A lot of Fox people. Still, with the streaming wars there should be no shortage of jobs.
I think this is the first time a Western movie has been released in China ahead of the rest of the world?
Yeah… possibly. I’m surprised by how ahead it was released too… It’s uncommon for early releases to be that early.
First I can recall at least. It may not be the last.
China poses challenges with simultaneous release because the authorities have rules that favour locally made films, especially around holidays. Up until now when that’s happened they’ve delayed release but it may well make more commercial sense to sometimes move them up the roster rather than get a less favourable date later on.
It’s only a week before a big tranche of countries (including the UK) and then the rest (including the US) a week later. We’ve seen those 1-2 week gaps quite a few times before with Marvel films.
I can see the logic here because there’s a tradition of going to the cinema over Christmas in the US but in the UK, and maybe other parts of Europe, it’s a dead week. They are closed on Christmas Day, the next few days are dominated by sales and shopping. They would be the optimal dates to release to get the best business at least in those two territories.
I thought it was a 3 week difference with the US… oh well… a 1 week gap isn’t too bad.
But yeah, I can see the logic… China is the 2nd biggest market, and usually it opens there later, so there’s already plenty of pirate copies going around I guess… This way they’ll get a fresh market and without the usual shit-show of US revies to get in the way as well.
Probably a good experiment, it’ll be interesting to see if it pays off for WB… we might see more of that going forward.
I suspect they’ve probably made their peace with the pirate issue. It’s virtually impossible to stop cinema-cam copies but they are also shit, the sound suffering more than the pictures. I won’t watch them not for any great moral reasons but just that they’re awful and I can’t make out most of the dialogue. People who are willing to endure them are probably either unable or unwilling to buy a cinema ticket anyway.
Theme parks are a big part of the Disney business, along with Star Wars and Avatar they’re adding more from the classic animations;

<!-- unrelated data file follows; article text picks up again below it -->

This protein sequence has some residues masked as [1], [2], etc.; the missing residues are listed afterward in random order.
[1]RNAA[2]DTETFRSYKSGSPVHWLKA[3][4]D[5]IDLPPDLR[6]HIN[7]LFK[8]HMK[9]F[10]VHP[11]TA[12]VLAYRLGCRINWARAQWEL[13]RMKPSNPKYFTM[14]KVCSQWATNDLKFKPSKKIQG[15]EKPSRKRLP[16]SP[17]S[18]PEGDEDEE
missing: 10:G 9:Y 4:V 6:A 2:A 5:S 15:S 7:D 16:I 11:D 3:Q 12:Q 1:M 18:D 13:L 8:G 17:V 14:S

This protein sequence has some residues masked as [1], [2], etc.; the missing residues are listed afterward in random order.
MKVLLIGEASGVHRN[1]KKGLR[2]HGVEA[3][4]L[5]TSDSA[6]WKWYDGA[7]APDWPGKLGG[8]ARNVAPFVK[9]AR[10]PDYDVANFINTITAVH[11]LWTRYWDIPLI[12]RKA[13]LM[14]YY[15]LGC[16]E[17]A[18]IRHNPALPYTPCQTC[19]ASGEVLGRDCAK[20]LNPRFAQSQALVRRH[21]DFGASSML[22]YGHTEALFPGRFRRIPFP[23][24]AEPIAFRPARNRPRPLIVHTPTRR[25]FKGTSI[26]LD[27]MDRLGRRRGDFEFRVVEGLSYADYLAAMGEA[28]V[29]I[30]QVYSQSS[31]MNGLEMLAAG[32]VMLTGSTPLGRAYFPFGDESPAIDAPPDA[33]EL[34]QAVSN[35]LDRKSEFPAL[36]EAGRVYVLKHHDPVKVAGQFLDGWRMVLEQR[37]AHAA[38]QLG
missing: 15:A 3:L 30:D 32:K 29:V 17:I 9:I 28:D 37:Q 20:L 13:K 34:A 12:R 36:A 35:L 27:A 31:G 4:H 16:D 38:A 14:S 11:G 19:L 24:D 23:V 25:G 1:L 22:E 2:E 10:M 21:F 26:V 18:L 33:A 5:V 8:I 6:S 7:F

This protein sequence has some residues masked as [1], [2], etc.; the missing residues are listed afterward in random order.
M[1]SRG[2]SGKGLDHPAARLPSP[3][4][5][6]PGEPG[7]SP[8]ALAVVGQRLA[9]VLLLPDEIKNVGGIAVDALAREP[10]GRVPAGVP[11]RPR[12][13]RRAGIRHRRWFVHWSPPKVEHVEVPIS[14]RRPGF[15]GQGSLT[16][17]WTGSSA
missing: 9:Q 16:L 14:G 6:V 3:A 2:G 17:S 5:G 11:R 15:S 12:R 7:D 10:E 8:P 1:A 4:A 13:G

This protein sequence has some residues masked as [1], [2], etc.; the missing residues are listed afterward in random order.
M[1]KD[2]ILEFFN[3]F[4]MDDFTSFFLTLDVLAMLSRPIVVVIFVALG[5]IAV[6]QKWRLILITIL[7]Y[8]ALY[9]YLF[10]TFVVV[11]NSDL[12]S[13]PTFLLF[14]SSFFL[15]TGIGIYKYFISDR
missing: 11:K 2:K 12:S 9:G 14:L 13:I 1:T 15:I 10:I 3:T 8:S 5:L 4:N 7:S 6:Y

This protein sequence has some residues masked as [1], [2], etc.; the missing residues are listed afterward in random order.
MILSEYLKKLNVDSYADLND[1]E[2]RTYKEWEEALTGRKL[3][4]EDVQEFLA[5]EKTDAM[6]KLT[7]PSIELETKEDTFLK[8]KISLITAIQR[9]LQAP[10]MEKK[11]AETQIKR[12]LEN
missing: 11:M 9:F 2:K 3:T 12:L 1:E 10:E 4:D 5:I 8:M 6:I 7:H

Yeah that’s true, but remember cinemas have been exploding in China, so a decade ago a lot of chinese people literally couldn’t see them in cinemas even if they had the money for it… I’m not a China expert but I’m guessing a lot of things have changed since then.
I mean, I guess they could just be catering to the 2nd biggest market on earth, and that’s that, but I suppose it doesn’t hurt to get in front of the cam business.
To be honest I was looking at it a bit the other way around. Most cam copies come out of Asia, Thailand and China are frequent offenders, so an early release here can mean quicker cam copies finding their way onto the internet and the countries where it hasn’t opened yet. So that’s what I mean about the studios probably not caring too much because the product is so inferior it may make no difference to their bottom line.
Yeah, there were Aquaman CAM copies out there on Thursday, weeks before the US release, and even before the review embargo. I don’t see anyone caring about it.
I used to, before better legitimate sources came available for uncensored and harder to find films, buy dodgy DVDs from the market stalls here. If I saw one was a cam copy I’d just eject it and throw it in the bin, they are unwatchable (and even moreso unlistenable). I’m not some Ultra 4K style audiovisual snob either, as long as the picture and sound are clear I’m happy.
Disney are going to hit a reef at some point because everyone does, but their box-office lead, no-nonsense approach is yielding more hits than misses right now,